Sunday, July 17, 2016
Whose Nutmeg is it Anyway?
Although the book depicts the rivalry among European powers to control the important spice trade from around 1500 until the 19th century, it's not exactly a food book. It's about ships, wars, sailors, natives, cruelty, hardships of many sorts, and death. The goal of the expeditions described is spice, especially nutmeg, but it could have been any other commodity. The main topics: power and control!
Throughout the book, the stakes were high in the effort to establish domination over the riches of the South Seas, including efforts to own the territory and often to expel the natives. The goal of each voyage was to get rich by purchasing spice, especially nutmeg, where it was grown and thus cheap, and then managing to get the ship safely back to Europe where spice was very expensive.
The Nathaniel of the title is Nathaniel Courthope, who played a role in trying to keep the extraordinarily tiny spice island of Run in the Banda Islands from being taken away from the English by the Dutch in the early 1600s. The book covers the entire era beginning in around 1500 and including voyages to many other places (such as Henry Hudson's efforts to find the Northwest Passage to attain the Spice Islands). Thus Nathaniel's role in stubbornly holding onto the tiny nutmeg-producing territory while the Dutch were winning seems pretty minor -- he is a major topic only on pages 271 through 308 (when he is buried). He appears only occasionally in parts of the remainder.
The only way Nathaniel Courthope "changed the course of history" was that by chance, a number of years after his death in 1620, the English ceded all claims to Run and the Bandas in exchange for the Dutch ceding all claims to Manhattan. This was not until 1667. You know why that exchange of islands might be made to look important, but in fact, the division of the world among the Europeans was ongoing at the time, and Nathaniel's last stand was only a part of the causes of this treaty.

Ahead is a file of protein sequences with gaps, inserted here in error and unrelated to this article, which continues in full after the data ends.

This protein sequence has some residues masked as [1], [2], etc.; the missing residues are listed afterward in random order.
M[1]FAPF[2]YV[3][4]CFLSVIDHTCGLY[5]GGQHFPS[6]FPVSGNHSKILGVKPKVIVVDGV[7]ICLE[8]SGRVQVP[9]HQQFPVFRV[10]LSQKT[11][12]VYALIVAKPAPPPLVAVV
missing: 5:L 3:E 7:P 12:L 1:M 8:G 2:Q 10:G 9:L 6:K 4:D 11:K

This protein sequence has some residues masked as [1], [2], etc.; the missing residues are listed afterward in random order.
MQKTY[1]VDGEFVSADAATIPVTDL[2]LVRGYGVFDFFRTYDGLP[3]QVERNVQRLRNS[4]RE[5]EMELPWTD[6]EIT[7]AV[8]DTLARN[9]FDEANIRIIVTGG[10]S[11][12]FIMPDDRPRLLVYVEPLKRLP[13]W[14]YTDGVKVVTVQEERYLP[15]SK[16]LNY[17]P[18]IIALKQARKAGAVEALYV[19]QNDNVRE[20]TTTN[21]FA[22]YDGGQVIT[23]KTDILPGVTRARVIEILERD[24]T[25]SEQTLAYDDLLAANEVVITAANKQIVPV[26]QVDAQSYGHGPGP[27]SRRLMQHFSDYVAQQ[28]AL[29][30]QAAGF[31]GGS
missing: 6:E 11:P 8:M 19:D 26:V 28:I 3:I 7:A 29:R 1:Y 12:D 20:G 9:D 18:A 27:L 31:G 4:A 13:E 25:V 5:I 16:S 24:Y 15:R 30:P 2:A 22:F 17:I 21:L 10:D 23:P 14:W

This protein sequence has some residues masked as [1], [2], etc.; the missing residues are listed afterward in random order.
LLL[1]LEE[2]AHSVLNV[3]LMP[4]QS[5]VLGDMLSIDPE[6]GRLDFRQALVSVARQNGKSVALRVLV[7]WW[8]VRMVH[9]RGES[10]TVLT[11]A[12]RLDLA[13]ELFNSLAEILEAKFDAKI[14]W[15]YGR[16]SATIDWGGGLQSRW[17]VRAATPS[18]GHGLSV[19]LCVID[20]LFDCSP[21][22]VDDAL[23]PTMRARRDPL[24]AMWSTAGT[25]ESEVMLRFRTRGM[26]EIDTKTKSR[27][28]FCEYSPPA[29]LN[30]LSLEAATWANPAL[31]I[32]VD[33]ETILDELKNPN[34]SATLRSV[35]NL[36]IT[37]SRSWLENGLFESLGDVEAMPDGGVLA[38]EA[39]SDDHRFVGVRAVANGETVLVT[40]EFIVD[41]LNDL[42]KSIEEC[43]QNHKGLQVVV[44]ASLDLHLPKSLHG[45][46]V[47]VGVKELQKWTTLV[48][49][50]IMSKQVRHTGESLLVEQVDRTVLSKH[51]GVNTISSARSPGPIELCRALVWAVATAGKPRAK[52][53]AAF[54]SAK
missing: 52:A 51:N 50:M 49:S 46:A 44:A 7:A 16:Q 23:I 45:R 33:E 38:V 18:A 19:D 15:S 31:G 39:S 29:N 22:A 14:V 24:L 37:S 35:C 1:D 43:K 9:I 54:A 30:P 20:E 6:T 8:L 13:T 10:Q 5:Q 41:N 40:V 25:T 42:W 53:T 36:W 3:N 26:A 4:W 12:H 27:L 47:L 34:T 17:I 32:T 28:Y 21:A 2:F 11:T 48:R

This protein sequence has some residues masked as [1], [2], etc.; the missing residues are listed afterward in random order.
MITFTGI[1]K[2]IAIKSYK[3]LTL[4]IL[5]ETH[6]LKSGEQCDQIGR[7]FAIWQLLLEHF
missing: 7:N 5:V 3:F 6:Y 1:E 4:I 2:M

The memorable parts of the book, unfortunately, are the parts about suffering. English sailors and traders who sailed for the South Seas had a small chance of survival. Some made more than one voyage, but they suffered and died in many ways. Death came from scurvy and other diseases; shipwrecks, mutinies, pirates, or just being lost at sea; death in skirmishes with various rival ships or on land; too little to eat and too much alcohol when they could get it; and being imprisoned, tortured, and executed by the other side. The scenes of torture of English traders at the hands of the Dutch are horrific. The treatment of the natives of the islands is horrific.
One problem with reading the book, besides its inclusion of a lot of fairly uninteresting detail along with the good stuff, is that the illustrations are maddeningly placed in the wrong parts of the book. For example, on page 257 is a current photo of what remains of the old Dutch Fort Revenge on one of the islands. The caption quotes the English prisoners whose imprisonment is important -- but doesn't come up until page 293. An illustration about Elizabethan times illustrates text about the year 1611, that is over 100 years later (p. 274). There are too many other examples. It's distracting!
In sum: rather than presenting a biography of an interesting character, as implied by the title, the book is a free-wheeling and rather undisciplined historic description of voyages, of many individuals and their quest for power, and of deeds that seemed great at the time.
Posted by Mae Travels at 9:21 AM
Labels: Ann Arbor, Culinary Book Club, July-2016
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Good to know about the book. When it comes to culinary reading, give me a memoir any day. (I am not much of a history reader although I do greatly enjoy David Kamp's books which are more food oriented than historical probably.)
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